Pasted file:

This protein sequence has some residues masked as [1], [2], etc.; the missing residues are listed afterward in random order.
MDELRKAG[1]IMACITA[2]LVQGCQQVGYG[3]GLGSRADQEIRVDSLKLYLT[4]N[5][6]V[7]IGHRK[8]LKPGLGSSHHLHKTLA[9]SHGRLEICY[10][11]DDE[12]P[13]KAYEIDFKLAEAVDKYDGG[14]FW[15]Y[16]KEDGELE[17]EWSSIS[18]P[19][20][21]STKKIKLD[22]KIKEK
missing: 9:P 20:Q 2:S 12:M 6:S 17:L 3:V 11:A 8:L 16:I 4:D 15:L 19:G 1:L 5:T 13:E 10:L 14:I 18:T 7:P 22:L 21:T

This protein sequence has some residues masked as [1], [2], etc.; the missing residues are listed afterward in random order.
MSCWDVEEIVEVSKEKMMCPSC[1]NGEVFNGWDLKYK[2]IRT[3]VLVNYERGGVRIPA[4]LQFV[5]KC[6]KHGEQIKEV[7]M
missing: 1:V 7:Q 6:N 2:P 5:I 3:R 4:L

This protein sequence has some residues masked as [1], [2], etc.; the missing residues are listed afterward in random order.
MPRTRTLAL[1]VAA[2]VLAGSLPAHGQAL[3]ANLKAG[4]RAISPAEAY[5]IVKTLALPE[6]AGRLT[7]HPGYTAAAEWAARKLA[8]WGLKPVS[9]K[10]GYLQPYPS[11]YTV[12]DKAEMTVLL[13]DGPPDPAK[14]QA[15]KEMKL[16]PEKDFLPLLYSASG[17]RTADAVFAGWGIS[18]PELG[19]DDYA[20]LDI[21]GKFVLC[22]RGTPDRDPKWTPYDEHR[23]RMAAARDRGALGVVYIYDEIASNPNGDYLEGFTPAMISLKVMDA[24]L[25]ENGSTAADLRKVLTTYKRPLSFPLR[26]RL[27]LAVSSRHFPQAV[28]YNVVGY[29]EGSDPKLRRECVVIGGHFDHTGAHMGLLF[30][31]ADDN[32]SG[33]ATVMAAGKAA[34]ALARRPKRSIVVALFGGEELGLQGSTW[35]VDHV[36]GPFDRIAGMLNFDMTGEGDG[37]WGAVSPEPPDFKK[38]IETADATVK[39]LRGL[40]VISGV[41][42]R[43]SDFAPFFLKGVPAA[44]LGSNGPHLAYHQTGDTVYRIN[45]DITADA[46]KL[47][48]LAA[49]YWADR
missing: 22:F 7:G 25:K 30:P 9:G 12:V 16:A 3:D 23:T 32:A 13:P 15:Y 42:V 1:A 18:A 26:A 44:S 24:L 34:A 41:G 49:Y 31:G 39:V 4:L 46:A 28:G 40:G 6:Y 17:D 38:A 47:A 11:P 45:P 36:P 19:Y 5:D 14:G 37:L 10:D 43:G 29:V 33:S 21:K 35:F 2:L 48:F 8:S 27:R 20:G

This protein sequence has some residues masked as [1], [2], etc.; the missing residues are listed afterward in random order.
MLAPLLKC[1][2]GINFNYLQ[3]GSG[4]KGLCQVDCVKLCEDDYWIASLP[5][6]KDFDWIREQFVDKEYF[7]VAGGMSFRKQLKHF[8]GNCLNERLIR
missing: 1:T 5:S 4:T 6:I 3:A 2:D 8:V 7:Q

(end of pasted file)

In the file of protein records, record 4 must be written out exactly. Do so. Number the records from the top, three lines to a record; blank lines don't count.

This protein sequence has some residues masked as [1], [2], etc.; the missing residues are listed afterward in random order.
MLAPLLKC[1][2]GINFNYLQ[3]GSG[4]KGLCQVDCVKLCEDDYWIASLP[5][6]KDFDWIREQFVDKEYF[7]VAGGMSFRKQLKHF[8]GNCLNERLIR
missing: 1:T 5:S 4:T 6:I 3:A 2:D 8:V 7:Q